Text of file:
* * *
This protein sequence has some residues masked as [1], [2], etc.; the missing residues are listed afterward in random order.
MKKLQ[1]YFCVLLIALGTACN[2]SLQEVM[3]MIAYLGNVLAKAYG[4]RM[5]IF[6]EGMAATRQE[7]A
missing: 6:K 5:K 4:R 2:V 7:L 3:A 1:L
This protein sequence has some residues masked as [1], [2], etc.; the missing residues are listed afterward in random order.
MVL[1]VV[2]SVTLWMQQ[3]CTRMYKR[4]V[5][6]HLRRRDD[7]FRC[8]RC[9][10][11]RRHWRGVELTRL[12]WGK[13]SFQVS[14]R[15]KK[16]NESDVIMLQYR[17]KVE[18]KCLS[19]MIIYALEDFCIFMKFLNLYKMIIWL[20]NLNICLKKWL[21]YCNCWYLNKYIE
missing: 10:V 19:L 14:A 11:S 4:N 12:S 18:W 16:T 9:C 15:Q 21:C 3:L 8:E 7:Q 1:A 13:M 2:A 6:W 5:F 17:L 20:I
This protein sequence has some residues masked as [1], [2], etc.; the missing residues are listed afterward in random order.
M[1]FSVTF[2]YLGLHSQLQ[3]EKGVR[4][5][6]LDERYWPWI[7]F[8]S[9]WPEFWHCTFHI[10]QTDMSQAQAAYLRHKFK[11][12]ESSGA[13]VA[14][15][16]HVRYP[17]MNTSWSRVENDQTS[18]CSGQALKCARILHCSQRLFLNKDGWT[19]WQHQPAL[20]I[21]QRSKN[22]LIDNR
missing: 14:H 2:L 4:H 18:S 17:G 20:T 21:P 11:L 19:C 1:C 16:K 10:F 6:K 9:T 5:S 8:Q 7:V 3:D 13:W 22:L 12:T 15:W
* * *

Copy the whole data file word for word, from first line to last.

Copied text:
This protein sequence has some residues masked as [1], [2], etc.; the missing residues are listed afterward in random order.
MKKLQ[1]YFCVLLIALGTACN[2]SLQEVM[3]MIAYLGNVLAKAYG[4]RM[5]IF[6]EGMAATRQE[7]A
missing: 6:K 5:K 4:R 2:V 7:L 3:A 1:L
This protein sequence has some residues masked as [1], [2], etc.; the missing residues are listed afterward in random order.
MVL[1]VV[2]SVTLWMQQ[3]CTRMYKR[4]V[5][6]HLRRRDD[7]FRC[8]RC[9][10][11]RRHWRGVELTRL[12]WGK[13]SFQVS[14]R[15]KK[16]NESDVIMLQYR[17]KVE[18]KCLS[19]MIIYALEDFCIFMKFLNLYKMIIWL[20]NLNICLKKWL[21]YCNCWYLNKYIE
missing: 10:V 19:L 14:A 11:S 4:N 12:S 18:W 16:T 9:C 15:Q 21:C 3:L 8:E 7:Q 1:A 13:M 2:A 6:W 5:F 17:L 20:I
This protein sequence has some residues masked as [1], [2], etc.; the missing residues are listed afterward in random order.
M[1]FSVTF[2]YLGLHSQLQ[3]EKGVR[4][5][6]LDERYWPWI[7]F[8]S[9]WPEFWHCTFHI[10]QTDMSQAQAAYLRHKFK[11][12]ESSGA[13]VA[14][15][16]HVRYP[17]MNTSWSRVENDQTS[18]CSGQALKCARILHCSQRLFLNKDGWT[19]WQHQPAL[20]I[21]QRSKN[22]LIDNR
missing: 14:H 2:L 4:H 18:S 17:G 20:T 21:P 11:L 19:C 1:C 16:K 10:F 6:K 9:T 5:S 8:Q 7:V 3:D 13:W 22:L 12:T 15:W